The American Red Cross (ARC) didn’t go very far to find its new chief executive, reaching across town to grab Mark Everson, the commissioner of the Internal Revenue Service (IRS). While the federal regulator is lauded for his modernization of the massive, revenue-collecting agency, some sector observers question whether his management experience will offset his lack of experience in the nonprofit sector.
Everson’s appointment, announced this past Wednesday, comes while legislation seeking to revamp the relief charity’s 60-year-old governance structure awaits Congressional decision. The move ends a 16-month search that began after the forced resignation of Marsha J. Evans on Dec. 13, 2005, amid public criticism of the organization’s response to Hurricane Katrina. Evans’ departure was reportedly due to tension with the charity’s board and its chairwoman, Bonnie McElveen-Hunter.
Everson has not been made available for interview. In an email to IRS staff, Everson said he would look back on his four years as commissioner with great pride and satisfaction at having made significant strides in modernizing the agency. "It has been a singular honor to lead this organization," he said. "I will always regard being Commissioner of the Internal Revenue as the highlight of my career."
Jack McGuire, who served as interim president and CEO during the search for new leadership, will return to his post as executive vice president for biomedical services.
Everson’s "proven experience and leadership skills will bring valuable expertise to better prepare the American Red Cross to prevent, prepare and respond to the nation’s critical needs," McElveen-Hunter said in a statement. The statement went on to note Everson’s "accomplished management record in both the public and private sectors." The charity declined further comment.
The appointment was even lauded by the organization’s loudest critic in Congress, Sen. Chuck Grassley (R-Iowa). The ranking member of the Senate Finance Committee, who was chairman during the Katrina disaster, said Everson "gets good marks for his leadership in reforming the tax-exempt community. … His sense of accountability, his energy, and his respect for institutions while being reform-minded are all attributes the Red Cross needs."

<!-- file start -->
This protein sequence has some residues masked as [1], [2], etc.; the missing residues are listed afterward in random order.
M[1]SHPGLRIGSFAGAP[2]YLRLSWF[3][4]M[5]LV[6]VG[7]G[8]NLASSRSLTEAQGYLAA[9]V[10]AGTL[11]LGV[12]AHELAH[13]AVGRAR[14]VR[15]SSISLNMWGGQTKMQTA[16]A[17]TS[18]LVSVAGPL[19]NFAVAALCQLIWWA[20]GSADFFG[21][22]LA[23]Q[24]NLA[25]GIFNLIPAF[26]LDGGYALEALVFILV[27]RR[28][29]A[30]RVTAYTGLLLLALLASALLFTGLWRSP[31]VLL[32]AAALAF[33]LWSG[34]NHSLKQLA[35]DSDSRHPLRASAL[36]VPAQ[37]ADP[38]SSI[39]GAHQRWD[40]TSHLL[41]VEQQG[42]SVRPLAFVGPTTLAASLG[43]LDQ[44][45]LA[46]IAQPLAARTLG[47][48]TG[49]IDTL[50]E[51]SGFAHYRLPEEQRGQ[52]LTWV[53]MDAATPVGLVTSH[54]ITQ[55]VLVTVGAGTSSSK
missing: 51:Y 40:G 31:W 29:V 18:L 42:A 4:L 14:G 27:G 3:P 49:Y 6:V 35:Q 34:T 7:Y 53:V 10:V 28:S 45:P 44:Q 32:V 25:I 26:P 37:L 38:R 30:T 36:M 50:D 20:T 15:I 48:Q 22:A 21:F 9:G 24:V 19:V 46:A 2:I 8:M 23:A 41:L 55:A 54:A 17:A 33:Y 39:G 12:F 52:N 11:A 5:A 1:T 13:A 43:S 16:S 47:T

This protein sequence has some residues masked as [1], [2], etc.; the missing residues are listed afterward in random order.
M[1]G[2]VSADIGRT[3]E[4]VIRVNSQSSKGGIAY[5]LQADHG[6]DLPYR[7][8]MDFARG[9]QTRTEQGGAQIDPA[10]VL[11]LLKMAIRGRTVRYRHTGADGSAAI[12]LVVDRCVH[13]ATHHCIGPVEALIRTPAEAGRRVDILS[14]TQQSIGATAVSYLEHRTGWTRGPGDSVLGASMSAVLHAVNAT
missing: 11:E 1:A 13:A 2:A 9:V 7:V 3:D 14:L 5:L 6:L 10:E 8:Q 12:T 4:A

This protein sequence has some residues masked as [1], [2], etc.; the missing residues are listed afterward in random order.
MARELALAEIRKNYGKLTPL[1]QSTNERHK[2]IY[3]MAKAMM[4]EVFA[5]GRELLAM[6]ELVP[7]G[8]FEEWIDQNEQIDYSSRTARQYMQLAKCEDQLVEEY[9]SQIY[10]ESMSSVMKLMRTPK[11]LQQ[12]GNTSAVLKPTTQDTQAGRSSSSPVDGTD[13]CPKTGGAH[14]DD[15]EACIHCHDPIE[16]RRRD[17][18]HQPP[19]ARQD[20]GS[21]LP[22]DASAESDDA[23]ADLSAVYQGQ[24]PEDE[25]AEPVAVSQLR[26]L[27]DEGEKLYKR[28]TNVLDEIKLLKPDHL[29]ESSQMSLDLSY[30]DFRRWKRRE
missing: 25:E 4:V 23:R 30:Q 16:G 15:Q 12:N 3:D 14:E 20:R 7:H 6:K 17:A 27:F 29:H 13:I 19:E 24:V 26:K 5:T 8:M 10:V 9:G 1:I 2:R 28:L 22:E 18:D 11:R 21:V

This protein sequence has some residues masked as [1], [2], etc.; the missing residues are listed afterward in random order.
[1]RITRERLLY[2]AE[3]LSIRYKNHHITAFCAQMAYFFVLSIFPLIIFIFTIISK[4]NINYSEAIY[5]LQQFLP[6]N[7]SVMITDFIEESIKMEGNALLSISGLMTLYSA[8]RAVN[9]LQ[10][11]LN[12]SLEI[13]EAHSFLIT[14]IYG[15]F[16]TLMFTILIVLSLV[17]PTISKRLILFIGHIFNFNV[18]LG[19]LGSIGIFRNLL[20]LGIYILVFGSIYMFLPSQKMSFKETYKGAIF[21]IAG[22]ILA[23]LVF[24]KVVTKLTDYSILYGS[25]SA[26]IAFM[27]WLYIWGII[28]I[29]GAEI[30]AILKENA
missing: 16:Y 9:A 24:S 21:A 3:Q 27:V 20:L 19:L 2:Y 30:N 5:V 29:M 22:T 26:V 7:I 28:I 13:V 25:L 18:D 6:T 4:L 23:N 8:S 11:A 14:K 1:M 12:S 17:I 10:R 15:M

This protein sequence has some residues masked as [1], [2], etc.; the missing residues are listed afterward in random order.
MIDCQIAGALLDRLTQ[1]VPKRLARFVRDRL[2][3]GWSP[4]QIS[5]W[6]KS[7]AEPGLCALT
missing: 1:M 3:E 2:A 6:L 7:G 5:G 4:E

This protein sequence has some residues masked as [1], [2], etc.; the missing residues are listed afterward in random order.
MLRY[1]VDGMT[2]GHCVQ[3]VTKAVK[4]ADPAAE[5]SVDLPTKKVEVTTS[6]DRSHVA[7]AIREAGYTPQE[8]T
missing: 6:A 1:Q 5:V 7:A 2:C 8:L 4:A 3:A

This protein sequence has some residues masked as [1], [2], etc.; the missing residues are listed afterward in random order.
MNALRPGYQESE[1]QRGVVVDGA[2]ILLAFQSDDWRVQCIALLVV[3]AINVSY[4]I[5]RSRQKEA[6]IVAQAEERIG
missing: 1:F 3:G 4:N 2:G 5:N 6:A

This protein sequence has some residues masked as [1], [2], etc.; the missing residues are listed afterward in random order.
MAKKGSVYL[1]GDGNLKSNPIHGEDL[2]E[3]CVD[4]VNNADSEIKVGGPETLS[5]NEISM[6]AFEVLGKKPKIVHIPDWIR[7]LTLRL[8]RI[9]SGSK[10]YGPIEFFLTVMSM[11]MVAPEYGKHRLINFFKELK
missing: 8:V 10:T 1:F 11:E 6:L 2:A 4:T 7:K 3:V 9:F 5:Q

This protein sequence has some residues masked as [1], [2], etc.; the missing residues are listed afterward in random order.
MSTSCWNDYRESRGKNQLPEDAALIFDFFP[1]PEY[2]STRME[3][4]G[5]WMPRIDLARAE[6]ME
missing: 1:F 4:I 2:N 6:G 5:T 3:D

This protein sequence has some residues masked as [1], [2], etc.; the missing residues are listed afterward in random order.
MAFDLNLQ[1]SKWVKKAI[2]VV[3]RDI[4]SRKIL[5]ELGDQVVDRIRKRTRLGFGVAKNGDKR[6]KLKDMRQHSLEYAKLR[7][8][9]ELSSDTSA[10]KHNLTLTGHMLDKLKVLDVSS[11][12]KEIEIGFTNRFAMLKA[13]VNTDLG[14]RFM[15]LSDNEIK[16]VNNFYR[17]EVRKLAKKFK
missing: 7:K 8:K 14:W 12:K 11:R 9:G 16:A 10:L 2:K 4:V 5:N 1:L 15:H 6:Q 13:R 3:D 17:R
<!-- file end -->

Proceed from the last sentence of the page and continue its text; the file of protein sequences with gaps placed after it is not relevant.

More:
But it’s the commissioner’s lack of experience in the independent sector that has some sector observers raising a cautionary flag.
Gene Dyson, interim president at the Red Cross from 1996 to 1997, expressed concern at the notion of hiring someone from outside the sector to oversee the nation’s third largest charity, according to last year’s NPT 100, let alone any charity. "I think somebody who runs a nonprofit of this scope, or almost any nonprofit, should have some experience dealing with volunteers," said Dyson, who said it requires "just a different management style than dealing with a corporate or even a government structure."
Gary Bass, executive director of OMB Watch, in Washington, D.C., said he agrees that a lack of any third sector experience could hinder the leadership at a nonprofit. "But I also think that the Red Cross is a bit of a hybrid," Bass said of the charity’s duality as a federal government-chartered nonprofit. "I think his experiences of understanding accountability within the tax-exempt community will help him in doing his job." Bass noted the many Red Cross leaders who have been there before Everson, "and some very fine people have had hard times in managing this tough organization."